“Mission Concept” – Fiction by Peter H.Z. Hsu

The Astronaut – Gandy Brodie, 1974

Our Summer 2017 issue, FLAPPERHOUSE #14, is sure to be a deep-flying, head-flipping odyssey. The issue launches next Wednesday, June 21, but in the meantime we’d like to offer a sneak peek of what to expect with Peter H.Z. Hsu’s trippy & unearthly flash fiction “Mission Concept.”

(Digital PDF copies of FLAPPERHOUSE #14 are currently available for pre-order; print copies available for order real soon…)

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The astronaut sometimes leaves the Earth to travel to the Moon. The Moon is very far away. Sometimes the astronaut travels further away than the Moon, much further. On these trips, the astronaut stays away for a very long time. The astronaut sometimes does not return.

The astronaut is sometimes a fighter pilot. The astronaut is sometimes a geologist. Sometimes an astronomer. Sometimes an electrical engineer. Sometimes the astronaut has a job specific to being an astronaut such as mission specialist or payload specialist or mission commander or administrative services manager. Sometimes the astronaut has a job that is not specific to being an astronaut. Sometimes the astronaut is a high school history teacher, an ordinary person making an extraordinary impact.

Sometimes the astronaut is an actor in a science fiction movie where he goes alone on a 40-year mission to a far-away solar system. When the astronaut returns, he walks a long, grey corridor to meet his lover. He is surprised at what he finds. The astronaut has grown old, but his lover has stayed young. This is scientifically inaccurate, yet this is what happens.

The astronaut touches his fingertips to his lover’s face. He stares. He recognizes her in her young face, her old eyes. He wants her. She is all he wants.

She says, “All is well. My lover has returned.”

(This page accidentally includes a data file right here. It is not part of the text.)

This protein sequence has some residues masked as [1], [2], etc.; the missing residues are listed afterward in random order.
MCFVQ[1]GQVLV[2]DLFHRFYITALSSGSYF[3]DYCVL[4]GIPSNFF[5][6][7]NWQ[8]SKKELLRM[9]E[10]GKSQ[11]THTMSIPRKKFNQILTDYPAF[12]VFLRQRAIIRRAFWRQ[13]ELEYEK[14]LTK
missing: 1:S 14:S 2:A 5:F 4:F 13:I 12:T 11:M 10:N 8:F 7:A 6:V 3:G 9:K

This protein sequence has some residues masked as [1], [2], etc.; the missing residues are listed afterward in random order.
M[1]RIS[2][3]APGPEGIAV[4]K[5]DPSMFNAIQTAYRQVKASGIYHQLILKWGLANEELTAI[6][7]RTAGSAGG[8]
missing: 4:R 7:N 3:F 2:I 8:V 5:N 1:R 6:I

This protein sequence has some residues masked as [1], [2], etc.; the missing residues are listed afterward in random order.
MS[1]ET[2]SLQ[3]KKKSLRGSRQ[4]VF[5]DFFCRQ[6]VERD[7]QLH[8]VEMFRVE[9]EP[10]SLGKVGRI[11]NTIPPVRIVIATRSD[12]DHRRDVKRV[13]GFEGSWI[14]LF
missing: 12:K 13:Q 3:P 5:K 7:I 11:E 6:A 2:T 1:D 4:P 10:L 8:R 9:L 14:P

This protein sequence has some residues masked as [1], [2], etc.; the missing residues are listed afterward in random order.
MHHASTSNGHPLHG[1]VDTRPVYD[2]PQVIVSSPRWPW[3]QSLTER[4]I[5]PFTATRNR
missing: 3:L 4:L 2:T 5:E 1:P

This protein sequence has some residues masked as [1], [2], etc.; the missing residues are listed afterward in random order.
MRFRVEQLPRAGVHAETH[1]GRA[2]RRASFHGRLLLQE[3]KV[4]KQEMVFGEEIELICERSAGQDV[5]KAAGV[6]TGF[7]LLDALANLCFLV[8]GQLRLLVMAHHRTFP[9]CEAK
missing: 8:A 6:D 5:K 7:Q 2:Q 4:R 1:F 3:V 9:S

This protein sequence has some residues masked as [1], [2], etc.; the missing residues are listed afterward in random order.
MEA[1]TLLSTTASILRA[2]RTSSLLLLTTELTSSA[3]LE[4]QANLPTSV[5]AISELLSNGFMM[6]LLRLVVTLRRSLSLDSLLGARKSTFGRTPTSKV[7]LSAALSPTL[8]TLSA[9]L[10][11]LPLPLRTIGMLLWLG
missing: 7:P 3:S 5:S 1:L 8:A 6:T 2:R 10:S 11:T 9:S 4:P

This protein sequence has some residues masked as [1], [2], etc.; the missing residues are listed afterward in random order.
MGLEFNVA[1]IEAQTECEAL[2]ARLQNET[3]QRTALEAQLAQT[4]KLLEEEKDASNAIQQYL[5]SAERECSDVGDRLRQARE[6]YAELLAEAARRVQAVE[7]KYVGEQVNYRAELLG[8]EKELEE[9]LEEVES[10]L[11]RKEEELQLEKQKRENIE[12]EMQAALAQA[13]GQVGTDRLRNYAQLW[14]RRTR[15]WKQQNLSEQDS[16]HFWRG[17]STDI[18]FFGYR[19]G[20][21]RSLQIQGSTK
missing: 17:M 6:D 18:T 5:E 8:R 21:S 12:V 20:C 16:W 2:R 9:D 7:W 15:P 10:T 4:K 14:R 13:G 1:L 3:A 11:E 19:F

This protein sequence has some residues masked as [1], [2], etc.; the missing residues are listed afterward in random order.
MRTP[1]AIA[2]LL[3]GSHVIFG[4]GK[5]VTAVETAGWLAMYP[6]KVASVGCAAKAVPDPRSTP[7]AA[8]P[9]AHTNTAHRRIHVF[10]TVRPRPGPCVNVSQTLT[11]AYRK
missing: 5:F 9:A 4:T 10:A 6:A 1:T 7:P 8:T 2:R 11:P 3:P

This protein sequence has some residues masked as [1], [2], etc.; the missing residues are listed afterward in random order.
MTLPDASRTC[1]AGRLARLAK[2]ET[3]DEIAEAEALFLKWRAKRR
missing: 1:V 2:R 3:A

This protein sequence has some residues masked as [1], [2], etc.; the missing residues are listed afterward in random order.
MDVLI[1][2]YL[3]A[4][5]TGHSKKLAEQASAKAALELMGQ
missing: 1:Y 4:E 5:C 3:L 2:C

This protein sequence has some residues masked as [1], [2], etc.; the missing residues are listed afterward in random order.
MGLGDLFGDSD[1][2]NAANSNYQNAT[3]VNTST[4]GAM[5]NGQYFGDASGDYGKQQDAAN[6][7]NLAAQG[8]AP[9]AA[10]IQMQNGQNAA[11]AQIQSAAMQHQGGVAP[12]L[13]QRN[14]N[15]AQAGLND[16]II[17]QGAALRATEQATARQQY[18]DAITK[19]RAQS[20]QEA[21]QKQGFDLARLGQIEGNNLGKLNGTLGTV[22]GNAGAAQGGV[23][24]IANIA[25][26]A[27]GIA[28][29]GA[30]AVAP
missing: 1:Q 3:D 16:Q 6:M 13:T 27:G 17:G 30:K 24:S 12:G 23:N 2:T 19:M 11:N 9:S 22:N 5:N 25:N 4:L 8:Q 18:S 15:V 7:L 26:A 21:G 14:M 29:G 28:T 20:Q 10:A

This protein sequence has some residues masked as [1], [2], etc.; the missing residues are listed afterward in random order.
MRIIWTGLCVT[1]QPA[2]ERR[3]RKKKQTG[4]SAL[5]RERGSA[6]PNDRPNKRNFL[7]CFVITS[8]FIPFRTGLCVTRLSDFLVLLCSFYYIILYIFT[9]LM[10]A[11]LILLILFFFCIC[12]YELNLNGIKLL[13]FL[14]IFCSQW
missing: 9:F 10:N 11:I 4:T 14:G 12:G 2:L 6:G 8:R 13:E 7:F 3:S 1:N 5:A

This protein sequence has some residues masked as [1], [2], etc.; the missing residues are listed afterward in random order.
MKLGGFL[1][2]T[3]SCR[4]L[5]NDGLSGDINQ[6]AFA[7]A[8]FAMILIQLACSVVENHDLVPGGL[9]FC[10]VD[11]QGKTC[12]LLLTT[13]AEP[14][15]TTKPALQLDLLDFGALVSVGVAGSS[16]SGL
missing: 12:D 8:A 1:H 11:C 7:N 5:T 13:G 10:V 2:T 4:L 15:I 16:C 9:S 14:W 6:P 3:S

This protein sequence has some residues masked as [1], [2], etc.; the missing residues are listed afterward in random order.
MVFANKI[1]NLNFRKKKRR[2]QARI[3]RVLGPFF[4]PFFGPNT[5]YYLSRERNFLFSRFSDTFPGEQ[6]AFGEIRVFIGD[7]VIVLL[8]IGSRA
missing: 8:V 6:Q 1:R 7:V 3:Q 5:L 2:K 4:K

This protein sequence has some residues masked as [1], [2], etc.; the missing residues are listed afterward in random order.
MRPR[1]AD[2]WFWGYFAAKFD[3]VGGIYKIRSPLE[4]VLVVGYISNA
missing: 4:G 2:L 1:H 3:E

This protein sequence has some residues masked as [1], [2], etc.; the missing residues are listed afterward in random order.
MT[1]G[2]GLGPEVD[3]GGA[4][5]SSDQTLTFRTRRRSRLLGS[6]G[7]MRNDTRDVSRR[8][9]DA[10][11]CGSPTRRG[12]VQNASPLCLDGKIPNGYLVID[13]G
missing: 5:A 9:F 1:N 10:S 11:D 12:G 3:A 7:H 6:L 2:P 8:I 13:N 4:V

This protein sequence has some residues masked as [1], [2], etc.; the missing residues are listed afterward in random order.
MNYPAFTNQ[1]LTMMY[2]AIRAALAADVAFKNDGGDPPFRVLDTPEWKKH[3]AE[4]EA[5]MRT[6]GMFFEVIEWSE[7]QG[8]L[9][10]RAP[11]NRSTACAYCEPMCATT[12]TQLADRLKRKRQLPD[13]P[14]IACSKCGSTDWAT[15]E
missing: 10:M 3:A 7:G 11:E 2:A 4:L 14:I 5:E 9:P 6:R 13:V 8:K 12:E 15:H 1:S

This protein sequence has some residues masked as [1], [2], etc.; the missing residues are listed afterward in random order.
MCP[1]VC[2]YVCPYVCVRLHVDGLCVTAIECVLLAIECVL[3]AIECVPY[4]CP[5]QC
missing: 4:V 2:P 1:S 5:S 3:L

He looks at his hand, still on her cheek. His hand is grey and dry like bone. His hand looks like a dead person’s hand, like a ghost hand.

He says, “No.”

His lover closes her eyes and turns her face. He takes his hand away. She backs away, head down. Then, without looking at him, she leaves.

The astronaut’s boss steps forward out of the shadows. He says to the astronaut, “You are quite an incredible astronaut.”

Still other times, the astronaut is the import-export guy. He is a father of two. He goes to China and sometimes to Vietnam. These trips are business trips. He goes many times a year. When he goes, he stays gone for a long time. Sometimes, when he returns, he checks into a motel and pretends that he’s still away.

When he comes home, he goes to dinner with his family. Everyone is nice to him. His wife is nice to him. His son is nice to him. His daughter is nice to him. They are Respectful. They are Thankful. They ask the astronaut about his trip. The astronaut answers. He thinks he has a lot to tell them. But he doesn’t. Everything he has to say, he is able to say in about 3 minutes. Then, for the rest of the dinner, everyone talks about the food and then also amongst themselves.

The morning after the dinner, the astronaut plays golf. He’s not good at golf. He doesn’t even like it. His friends like it. They are not astronauts. They are friendly though, and they are very funny. The astronaut laughs. It’s good to laugh. It’s all you can do sometimes.

The astronaut doesn’t understand what’s happening. The astronaut’s kids are older than he remembers. His son is gay. His son is tall, taller than the astronaut. The astronaut’s son is a grown man? The astronaut’s son is a tall, grown, gay man. The astronaut thinks this should upset him, but he is not upset.

His daughter tells him not to be upset.

The astronaut tells her he is not upset.

His daughter says okay then.

She then tells him she is applying for colleges. The colleges she is applying to are not selective, but they are all expensive. Her grades are average. The astronaut thinks he’ll have to make more money.

The astronaut’s wife says, “There’s enough money.”

“Yes,” says the astronaut. “But still, I should make more.”

“There’s enough,” says the astronaut’s wife.

“There’s enough,” says the astronaut’s son.

“There’s enough,” says the astronaut’s daughter.

“There’s enough,” says the astronaut. “But still.”

The astronaut’s job is to leave the Earth.

The astronaut travels very far away. The astronaut may not return.

When he does return, he’ll walk a long, grey corridor. He’ll find he has grown old, but everyone on the Earth has stayed young. This is scientifically impossible, yet it is what happens.

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PETER H.Z. HSU is a 2017 PEN Center USA Emerging Voices Fellow. His fiction has been published in The Margins, Pinball, F(r)Online, and is forthcoming in Your Impossible Voice.

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